A Review

There's Nothin' Like
A Sharp-Tongued, Lavendar-Haired Dame

By R. J. Donovan

As I've said in the past, some people say funny things.  Other people say things funny.  Outrageous Australian matron Dame Edna Everage does both, as she demonstrated in a brief, sequin-encrusted, four day run of her "First Last Tour" at The Colonial Theatre.

Following a video introduction detailing her life (cleaner and more professional than in her last visit, but also longer), Dame Edna burst from the wings to enthusiastic applause.  What followed was an hour and a half of songs (kudos to pianist Michael Ross), stories and chatter, much of it with audience members sitting in the first few rows, and all of it sprinkled with Dame Edna's glittery and totally subjective judgments.

There was a hint of old material among the mostly new jabs, and gone were The Edna-ettes, the old girl's back-up dancers. But new to the mix was Edna's daughter Valmai, decked out in an orange jump suit due to an unfortunate clash with the law. Valmai now tours with Edna as a kind of probation assignment. (As Valmai, Edna-Kate Whitcomb was penetrating in an overt "Boy From Impanema" solo.)

Edna discussed her son Kenny and his artistic achievements in design and culture; her late husband's rumbling prostate; and how she's been called upon by Michelle Obama to help redecorate The White House.  (Apparently there weren't a lot of bookcases during the previous administration.)

So as to not offer preferential treatment to audience members ringside, Edna also took a moment to address (briefly) her "possums" in the upper balcony -- otherwise known as the area of less expensive seating.  True to her superior image, she vowed to glance their way in strict proportion to the amount they'd paid to get in.  Which, in her opinion, wasn't much.

Chatting with the audience can present its own set of challenges, no matter how big a Megastar you are.  If people are resistant to speaking, it can drag the show to a halt. And if audience members think they're funnier than the star, the audience will cringe. However, Edna's trademark sarcasm always kept the dialogue peppy, and not even monosyllabic Deborah from Canada could rain on Edna's parade of questions and critical but always helpful observations.

When a couple sitting on the aisle about eight rows from the stage arrived 20 minutes into the show, Edna brightened with a curiosity one sees in the eyes of a cat about to pounce on a helpless mouse. Leaving her conversation with folks on the other side of the house, Edna gingerly approached and purred, "Where did you come from tonight, darlings?" "Scotland," answered the gentleman. She paused for a moment and then sweetly delivered the ice pick to the heart, "Well I came all the way from Australia, and I was here on time."

It's one thing to call upon a collection of standard insults regarding people's attire and professions.  It's another to take individual conversations among several strangers and find a clever way to link them all together -- all without prior information or time to prepare. But there's nothing like a Dame, and Edna achieves the desired effect, softly nurturing her minions only to deliver a sharp verbal slap and then walk away with a self-important smile.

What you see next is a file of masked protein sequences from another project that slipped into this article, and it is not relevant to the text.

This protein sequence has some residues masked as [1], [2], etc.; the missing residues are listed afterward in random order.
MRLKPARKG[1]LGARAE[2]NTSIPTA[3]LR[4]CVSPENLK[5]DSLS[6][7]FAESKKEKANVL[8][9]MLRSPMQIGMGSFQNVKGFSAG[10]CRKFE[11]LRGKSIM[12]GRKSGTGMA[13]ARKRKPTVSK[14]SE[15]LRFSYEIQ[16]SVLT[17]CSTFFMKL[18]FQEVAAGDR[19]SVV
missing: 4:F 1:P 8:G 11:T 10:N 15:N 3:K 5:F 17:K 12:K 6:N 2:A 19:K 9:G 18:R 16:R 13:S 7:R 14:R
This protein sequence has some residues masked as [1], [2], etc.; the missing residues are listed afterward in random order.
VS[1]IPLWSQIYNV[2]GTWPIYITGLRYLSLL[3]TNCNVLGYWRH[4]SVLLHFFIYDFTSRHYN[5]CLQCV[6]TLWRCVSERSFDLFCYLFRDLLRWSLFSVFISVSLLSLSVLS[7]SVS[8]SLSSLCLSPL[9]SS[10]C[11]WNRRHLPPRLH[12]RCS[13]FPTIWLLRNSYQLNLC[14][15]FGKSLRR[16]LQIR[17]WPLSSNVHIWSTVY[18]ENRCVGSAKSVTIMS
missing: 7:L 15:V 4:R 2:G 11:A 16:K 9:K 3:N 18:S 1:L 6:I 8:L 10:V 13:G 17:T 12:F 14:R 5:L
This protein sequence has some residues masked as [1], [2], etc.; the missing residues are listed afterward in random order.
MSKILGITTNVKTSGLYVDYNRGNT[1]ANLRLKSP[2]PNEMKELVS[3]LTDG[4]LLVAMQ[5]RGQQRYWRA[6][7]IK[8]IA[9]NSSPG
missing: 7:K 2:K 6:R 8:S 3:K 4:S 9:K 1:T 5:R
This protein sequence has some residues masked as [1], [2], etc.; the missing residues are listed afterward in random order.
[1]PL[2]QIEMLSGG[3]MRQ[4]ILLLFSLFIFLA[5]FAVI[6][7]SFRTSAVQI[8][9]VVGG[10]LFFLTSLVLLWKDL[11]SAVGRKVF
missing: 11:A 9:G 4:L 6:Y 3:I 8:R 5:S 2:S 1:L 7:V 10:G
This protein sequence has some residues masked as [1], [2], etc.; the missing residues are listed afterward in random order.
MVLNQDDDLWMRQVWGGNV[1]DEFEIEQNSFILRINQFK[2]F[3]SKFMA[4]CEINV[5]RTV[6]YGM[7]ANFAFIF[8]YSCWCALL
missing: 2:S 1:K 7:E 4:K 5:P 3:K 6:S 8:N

The audience members targeted for Edna's politically incorrect attentions found themselves in for a larger surprise in the second half of the show when Edna gleefully announced that she'll be returning to television. And that her producers had authorized a pilot for her new show to be filmed right here in Boston -- that very night (imagine!).

And so most of the folks she'd already verbally accosted were hauled onstage as 60s style talk show furniture was dragged out. Again, it's a challenge to pull this off when the "civilians" are giving one word answers, but Edna again proved that she's sharp as a tack. 

As in previous visits, Edna climaxed the night by flinging gladiolas into the crowd. While newbies were desperate to catch one of the single stems as a souvenir, those in the know were prepared to participate in the final musical number of the night by waving their flowers in a sea of synchronization.

This marked the third time I'd seen Dame Edna, and this was the first time that Barry Humphries -- Edna's creator and "arch nemesis" -- made an appearance at the end of the evening. 

As Edna had made her final bows to enthusiastic cries, the video screen again glowed as we supposedly watched her walk "live" to her dressing room backstage.  She was subsequently locked in her room by the hand of a villainous figure in a dark hat and coat.  And when that dark figure immediately walked from the wings, it was Humphries in a tuxedo and fedora.  Certainly one of the quickest of quick changes, considering he not only had to get out of the Edna drag, but remove the lilac wig and clear his face of make-up.

Stunned by the transformation, the crowd again cheered its approval of his alter-ego efforts.

"Dame Edna: My First Last Tour" played The Colonial Theatre through April 19.

-- OnStage Boston


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